The Porn Supremacy

Published: Wednesday, Apr 17,2013, 12:04 IST
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90,000 doctors eagerly awaited the outcome of the NEET case today [16/4/2013]. This is the “Minority Card” case where a large number of colleges are seeking exemption from the national medical exam. Foreplay in India's judicial bed is taking its sweet time. While justice is continually delayed in that case, the Supreme Court was more enthusiastic about entertaining a public petition requesting a ban on internet pornography. So, this was yet another day where the papers of the beleaguered NEET case lay in bed neglected while the doctors faced an anti-climax.

While national attention focussed on the word “pornography”, this provided a clever decoy from the real issues of patient safety, public interest and doctors rights. I am uncertain as to why there is a sudden fizzing urgency on internet pornography. For starters, only 2 percent of India has access to the web according to the Internet and Mobile Association of India [IAMAI]. This is a tiny percentage as 70% of the population [ of 1.2 billion] live outside an urban conurbation. Again, this “minority effect” case is given high priority by the courts and the vibrating media.

I am not entirely sure why the Supreme Court was so eager to reach a climax on this issue. Having ruffled around for days, weeks and months, the NEET case hasn't been taken out of the judicial bed yet. How long is it planning to remain there? With 76 defendants, their lawyers, the Medical Council of India fumbling around aimlessly- how long is this ever increasing hot bed of intrigue going to take?

The Delhi Rape case is now a ticket to everything no matter what the Verma review stated.

While it is right to ban child pornography, what is being suggested in this petition is that access to all internet pornography should be banned/sanctioned. Given the tiny percentage of the country this would affect, is this petition the most useful use of the court's valuable time?

How far is this censorship planning to go – Are they going to ban the teeny weeny skimpy bikini cavorting shots flaunted by Bollywood? I would say some of the heavily sexualised films produced by Bollywood is nothing more than soft porn.

So what does this infamous petition actually say?

The Times of India wrote recently

“The Supreme Court on Monday issued notices to various ministries of the central government on a PIL seeking modification of internet laws to make watching pornography a non-bailable offence.

A bench of Chief Justice Altamas Kabir and Justices A R Dave and Vikramjit Sen issued notice on Kamlesh Vaswani's petition saying existing laws had failed to prohibit proliferation of internet pornography and alleged that it was affecting the younger generation and resulting in increasing sexual assaults on women”

The advocate representing the petitioner stated “government urgently needed to take pro-active steps to block all pornographic websites as they were affecting the "peace of mind, health and wellness, happiness and human potential"./span>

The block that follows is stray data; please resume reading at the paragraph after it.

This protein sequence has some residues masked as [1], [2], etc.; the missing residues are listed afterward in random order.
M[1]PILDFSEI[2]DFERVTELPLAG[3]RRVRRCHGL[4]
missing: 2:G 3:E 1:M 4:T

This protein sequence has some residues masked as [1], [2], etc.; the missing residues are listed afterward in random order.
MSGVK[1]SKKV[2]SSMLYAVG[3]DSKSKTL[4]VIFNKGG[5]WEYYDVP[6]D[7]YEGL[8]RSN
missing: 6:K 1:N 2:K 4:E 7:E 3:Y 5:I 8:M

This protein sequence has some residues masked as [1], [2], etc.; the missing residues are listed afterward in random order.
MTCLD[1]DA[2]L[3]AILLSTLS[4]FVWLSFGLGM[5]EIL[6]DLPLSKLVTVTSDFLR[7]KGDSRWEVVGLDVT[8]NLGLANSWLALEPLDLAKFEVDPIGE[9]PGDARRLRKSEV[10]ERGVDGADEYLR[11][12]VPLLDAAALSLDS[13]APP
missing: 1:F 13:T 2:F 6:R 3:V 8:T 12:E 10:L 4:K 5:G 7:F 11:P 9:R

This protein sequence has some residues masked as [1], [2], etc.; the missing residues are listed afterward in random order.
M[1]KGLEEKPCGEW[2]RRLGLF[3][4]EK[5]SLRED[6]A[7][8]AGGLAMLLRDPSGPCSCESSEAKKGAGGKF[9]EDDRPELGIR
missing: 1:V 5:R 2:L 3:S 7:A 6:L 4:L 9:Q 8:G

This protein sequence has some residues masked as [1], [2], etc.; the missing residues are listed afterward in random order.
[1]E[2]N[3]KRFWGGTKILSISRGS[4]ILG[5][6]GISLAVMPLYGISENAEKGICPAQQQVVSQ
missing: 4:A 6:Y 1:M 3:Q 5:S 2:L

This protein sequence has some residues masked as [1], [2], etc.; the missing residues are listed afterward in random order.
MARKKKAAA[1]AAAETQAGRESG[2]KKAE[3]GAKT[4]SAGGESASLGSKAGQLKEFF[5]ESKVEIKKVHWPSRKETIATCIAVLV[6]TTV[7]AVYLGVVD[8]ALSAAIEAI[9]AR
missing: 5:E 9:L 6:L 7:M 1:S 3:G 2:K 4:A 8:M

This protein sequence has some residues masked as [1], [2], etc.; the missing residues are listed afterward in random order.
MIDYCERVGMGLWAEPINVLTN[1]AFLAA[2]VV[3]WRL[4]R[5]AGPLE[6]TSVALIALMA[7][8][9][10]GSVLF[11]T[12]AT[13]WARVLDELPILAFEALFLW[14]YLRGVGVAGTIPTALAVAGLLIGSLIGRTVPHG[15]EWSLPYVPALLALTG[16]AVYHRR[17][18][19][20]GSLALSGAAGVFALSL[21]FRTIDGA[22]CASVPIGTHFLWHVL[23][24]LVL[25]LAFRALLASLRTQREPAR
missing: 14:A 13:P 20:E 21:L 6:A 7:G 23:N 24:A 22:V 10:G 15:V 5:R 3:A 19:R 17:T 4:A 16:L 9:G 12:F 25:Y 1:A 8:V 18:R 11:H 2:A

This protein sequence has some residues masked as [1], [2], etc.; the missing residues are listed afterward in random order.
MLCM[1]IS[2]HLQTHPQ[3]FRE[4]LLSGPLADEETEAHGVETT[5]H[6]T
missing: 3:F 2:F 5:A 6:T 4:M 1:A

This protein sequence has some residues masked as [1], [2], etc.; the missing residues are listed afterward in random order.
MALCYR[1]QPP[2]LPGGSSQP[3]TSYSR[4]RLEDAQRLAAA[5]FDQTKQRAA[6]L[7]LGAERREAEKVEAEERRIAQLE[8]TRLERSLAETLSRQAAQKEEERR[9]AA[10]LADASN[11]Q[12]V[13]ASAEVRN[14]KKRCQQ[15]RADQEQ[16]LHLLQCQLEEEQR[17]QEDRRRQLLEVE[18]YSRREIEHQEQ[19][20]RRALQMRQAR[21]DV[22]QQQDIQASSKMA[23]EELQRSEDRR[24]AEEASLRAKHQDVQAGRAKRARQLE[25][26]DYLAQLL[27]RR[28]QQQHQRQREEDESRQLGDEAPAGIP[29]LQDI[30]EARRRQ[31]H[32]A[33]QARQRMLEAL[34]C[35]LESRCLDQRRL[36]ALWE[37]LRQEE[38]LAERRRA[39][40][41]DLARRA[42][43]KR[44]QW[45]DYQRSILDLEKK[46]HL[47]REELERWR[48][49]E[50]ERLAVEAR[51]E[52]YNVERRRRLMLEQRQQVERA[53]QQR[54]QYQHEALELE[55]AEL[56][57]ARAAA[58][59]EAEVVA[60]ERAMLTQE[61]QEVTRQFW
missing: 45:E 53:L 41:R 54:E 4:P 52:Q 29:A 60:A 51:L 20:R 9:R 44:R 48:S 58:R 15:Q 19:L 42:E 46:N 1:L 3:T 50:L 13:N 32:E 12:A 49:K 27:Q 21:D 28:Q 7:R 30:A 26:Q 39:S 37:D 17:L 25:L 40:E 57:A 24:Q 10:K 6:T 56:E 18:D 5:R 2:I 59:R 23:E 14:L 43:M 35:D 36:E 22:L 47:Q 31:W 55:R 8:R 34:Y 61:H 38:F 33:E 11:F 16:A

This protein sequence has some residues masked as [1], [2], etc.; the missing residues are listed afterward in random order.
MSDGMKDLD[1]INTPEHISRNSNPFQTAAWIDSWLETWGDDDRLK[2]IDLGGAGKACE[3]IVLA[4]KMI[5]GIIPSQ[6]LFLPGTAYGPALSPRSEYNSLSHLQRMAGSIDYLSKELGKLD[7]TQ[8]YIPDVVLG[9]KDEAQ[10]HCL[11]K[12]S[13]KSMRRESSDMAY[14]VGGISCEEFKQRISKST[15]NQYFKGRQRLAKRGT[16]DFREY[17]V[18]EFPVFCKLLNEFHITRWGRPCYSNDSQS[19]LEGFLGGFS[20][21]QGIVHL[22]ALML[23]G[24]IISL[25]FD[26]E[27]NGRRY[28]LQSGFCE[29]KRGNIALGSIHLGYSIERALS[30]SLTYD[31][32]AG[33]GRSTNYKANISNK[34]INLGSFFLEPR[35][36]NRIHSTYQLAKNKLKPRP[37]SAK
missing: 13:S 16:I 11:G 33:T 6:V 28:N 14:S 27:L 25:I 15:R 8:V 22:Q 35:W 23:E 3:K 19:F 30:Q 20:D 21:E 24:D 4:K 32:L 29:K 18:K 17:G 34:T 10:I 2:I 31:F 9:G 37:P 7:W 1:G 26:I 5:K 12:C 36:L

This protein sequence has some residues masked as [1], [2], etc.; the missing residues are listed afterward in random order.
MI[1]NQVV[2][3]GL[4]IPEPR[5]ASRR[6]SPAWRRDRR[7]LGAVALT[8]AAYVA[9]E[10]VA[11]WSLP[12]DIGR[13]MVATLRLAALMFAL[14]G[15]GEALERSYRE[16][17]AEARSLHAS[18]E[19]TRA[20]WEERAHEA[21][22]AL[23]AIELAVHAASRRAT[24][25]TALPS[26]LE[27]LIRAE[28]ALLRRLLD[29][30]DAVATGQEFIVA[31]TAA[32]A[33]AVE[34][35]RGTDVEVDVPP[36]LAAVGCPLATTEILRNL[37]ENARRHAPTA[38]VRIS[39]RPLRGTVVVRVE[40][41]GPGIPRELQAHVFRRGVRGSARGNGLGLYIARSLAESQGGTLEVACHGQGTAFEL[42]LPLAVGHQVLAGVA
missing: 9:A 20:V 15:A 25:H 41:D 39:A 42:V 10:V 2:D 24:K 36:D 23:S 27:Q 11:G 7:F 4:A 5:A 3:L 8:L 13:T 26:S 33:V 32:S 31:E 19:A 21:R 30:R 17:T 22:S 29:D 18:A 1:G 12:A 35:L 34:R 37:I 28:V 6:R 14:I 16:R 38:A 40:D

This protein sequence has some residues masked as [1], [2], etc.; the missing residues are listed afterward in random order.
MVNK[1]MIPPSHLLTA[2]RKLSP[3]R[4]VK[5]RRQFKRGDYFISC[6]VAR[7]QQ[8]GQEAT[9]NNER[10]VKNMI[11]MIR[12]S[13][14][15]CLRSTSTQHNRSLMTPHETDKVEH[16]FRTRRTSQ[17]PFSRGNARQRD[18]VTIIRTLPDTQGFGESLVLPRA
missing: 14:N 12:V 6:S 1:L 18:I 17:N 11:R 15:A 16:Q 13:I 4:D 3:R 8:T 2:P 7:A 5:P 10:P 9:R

“Porn is always on demand and watching brutal form of porn increases the viewer's appetite for similar actions within society. Pornographic literature seeks to confirm that people are objects who can be sold and bought in the market. It treats sex as a commodity and exploits it commercially. When exploitation of sex is accepted in society, then all characteristics attributable to commercial exploitation also become acceptable which is to maximize profit."

The petition went on

“Offenders’ minds are mostly fuelled by pornography as the sexual offender or rapist achieve his gratification not from sexual release alone but also from the thrill of domination, control and power,

The biggest problem with this petition is that it isn't evidence based. It may make headline news but in the end, it is one step to censorship that will have no wider impact at all. I know the government wants a quick fix solution. They have never liked the internet since it exposed its own politicians cavorting with nubile young women and throwing their dirty linen around the place.

Its all very well arguing hot air but without a basis in logic, no results will be achieved. The nearest study that could have been used is one published in the British Journal of Psychology some years ago. This concerned the impact of language used in boys magazines. The research found that average boys and sex offenders maybe using the same type of language. The authors of this study did not advocate censorship as solution. Instead, they advocated an improvement in sex education.

The University of Montreal [Canada 2009] showed an interesting aspect. The researchers there sought to examine the effects of pornography on men. The lead researcher said “The objective of my work is to observe the impact of pornography on the sexuality of men and women”.

He continued